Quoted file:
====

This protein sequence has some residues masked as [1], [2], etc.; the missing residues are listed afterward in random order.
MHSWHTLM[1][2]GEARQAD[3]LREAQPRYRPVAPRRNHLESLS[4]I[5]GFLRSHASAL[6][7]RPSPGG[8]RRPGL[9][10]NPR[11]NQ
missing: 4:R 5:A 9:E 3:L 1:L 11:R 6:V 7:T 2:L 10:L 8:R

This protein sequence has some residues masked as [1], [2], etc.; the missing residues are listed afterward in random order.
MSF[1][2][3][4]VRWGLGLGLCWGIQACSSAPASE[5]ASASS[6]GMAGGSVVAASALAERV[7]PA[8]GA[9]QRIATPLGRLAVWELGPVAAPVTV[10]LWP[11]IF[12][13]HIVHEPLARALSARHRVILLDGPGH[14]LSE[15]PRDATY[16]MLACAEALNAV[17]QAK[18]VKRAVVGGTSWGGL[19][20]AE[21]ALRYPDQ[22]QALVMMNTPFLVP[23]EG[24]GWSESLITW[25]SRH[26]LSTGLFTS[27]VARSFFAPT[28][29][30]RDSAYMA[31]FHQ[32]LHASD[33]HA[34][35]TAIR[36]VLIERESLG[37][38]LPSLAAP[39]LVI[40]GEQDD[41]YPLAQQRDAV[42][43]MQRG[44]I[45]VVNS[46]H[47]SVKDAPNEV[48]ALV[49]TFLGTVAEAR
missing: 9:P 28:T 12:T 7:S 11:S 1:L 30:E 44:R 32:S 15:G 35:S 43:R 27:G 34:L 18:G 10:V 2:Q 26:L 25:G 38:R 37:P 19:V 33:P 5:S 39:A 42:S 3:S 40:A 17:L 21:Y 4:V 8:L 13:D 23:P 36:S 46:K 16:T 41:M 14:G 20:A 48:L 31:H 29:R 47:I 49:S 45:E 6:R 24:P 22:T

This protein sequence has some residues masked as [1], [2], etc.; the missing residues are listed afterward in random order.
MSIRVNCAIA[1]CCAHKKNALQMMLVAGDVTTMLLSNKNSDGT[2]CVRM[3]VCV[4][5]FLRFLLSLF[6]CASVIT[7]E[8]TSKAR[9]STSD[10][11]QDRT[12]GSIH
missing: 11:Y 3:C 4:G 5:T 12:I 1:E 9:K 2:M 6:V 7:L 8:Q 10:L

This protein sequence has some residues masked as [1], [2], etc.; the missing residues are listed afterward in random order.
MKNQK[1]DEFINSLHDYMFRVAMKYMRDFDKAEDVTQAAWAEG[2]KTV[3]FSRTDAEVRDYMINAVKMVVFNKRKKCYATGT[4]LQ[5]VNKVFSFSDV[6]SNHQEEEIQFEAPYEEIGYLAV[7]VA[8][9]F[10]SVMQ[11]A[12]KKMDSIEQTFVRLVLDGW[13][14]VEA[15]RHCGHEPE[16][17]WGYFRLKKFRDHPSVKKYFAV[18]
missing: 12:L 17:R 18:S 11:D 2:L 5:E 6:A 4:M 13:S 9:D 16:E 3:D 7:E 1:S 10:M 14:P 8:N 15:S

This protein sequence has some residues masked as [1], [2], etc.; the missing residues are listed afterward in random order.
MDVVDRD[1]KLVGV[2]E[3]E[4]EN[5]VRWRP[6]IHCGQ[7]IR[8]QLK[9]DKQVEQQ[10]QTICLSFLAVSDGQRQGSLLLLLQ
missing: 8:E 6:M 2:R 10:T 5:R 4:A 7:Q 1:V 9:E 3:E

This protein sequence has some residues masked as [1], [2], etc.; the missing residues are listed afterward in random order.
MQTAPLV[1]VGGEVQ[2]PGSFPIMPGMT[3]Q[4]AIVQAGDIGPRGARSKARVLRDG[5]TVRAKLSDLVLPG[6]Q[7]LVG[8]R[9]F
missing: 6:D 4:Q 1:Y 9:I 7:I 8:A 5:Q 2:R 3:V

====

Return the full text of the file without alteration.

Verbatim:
This protein sequence has some residues masked as [1], [2], etc.; the missing residues are listed afterward in random order.
MHSWHTLM[1][2]GEARQAD[3]LREAQPRYRPVAPRRNHLESLS[4]I[5]GFLRSHASAL[6][7]RPSPGG[8]RRPGL[9][10]NPR[11]NQ
missing: 4:R 5:A 9:E 3:L 1:L 11:R 6:V 7:T 2:L 10:L 8:R

This protein sequence has some residues masked as [1], [2], etc.; the missing residues are listed afterward in random order.
MSF[1][2][3][4]VRWGLGLGLCWGIQACSSAPASE[5]ASASS[6]GMAGGSVVAASALAERV[7]PA[8]GA[9]QRIATPLGRLAVWELGPVAAPVTV[10]LWP[11]IF[12][13]HIVHEPLARALSARHRVILLDGPGH[14]LSE[15]PRDATY[16]MLACAEALNAV[17]QAK[18]VKRAVVGGTSWGGL[19][20]AE[21]ALRYPDQ[22]QALVMMNTPFLVP[23]EG[24]GWSESLITW[25]SRH[26]LSTGLFTS[27]VARSFFAPT[28][29][30]RDSAYMA[31]FHQ[32]LHASD[33]HA[34][35]TAIR[36]VLIERESLG[37][38]LPSLAAP[39]LVI[40]GEQDD[41]YPLAQQRDAV[42][43]MQRG[44]I[45]VVNS[46]H[47]SVKDAPNEV[48]ALV[49]TFLGTVAEAR
missing: 9:P 28:T 12:T 7:S 11:S 1:L 30:E 44:R 32:S 15:G 35:S 43:R 27:G 34:L 18:G 10:V 2:Q 26:L 25:G 38:R 37:P 19:V 33:P 5:S 39:A 42:S 3:S 40:A 17:L 21:Y 4:V 8:L 13:D 23:P 36:S 46:K 16:T 41:M 14:G 20:A 48:L 31:H 29:R 47:I 49:S 45:E 6:R 24:P 22:T

This protein sequence has some residues masked as [1], [2], etc.; the missing residues are listed afterward in random order.
MSIRVNCAIA[1]CCAHKKNALQMMLVAGDVTTMLLSNKNSDGT[2]CVRM[3]VCV[4][5]FLRFLLSLF[6]CASVIT[7]E[8]TSKAR[9]STSD[10][11]QDRT[12]GSIH
missing: 11:Y 3:C 4:G 5:T 12:I 1:E 9:K 2:M 6:V 7:L 8:Q 10:L

This protein sequence has some residues masked as [1], [2], etc.; the missing residues are listed afterward in random order.
MKNQK[1]DEFINSLHDYMFRVAMKYMRDFDKAEDVTQAAWAEG[2]KTV[3]FSRTDAEVRDYMINAVKMVVFNKRKKCYATGT[4]LQ[5]VNKVFSFSDV[6]SNHQEEEIQFEAPYEEIGYLAV[7]VA[8][9]F[10]SVMQ[11]A[12]KKMDSIEQTFVRLVLDGW[13][14]VEA[15]RHCGHEPE[16][17]WGYFRLKKFRDHPSVKKYFAV[18]
missing: 12:L 17:R 18:S 11:D 2:L 5:E 6:A 4:M 13:S 9:D 16:E 3:D 7:E 1:S 10:M 14:P 8:N 15:S

This protein sequence has some residues masked as [1], [2], etc.; the missing residues are listed afterward in random order.
MDVVDRD[1]KLVGV[2]E[3]E[4]EN[5]VRWRP[6]IHCGQ[7]IR[8]QLK[9]DKQVEQQ[10]QTICLSFLAVSDGQRQGSLLLLLQ
missing: 8:E 6:M 2:R 10:T 5:R 4:A 7:Q 1:V 9:E 3:E

This protein sequence has some residues masked as [1], [2], etc.; the missing residues are listed afterward in random order.
MQTAPLV[1]VGGEVQ[2]PGSFPIMPGMT[3]Q[4]AIVQAGDIGPRGARSKARVLRDG[5]TVRAKLSDLVLPG[6]Q[7]LVG[8]R[9]F
missing: 6:D 4:Q 1:Y 9:I 7:I 8:A 5:Q 2:R 3:V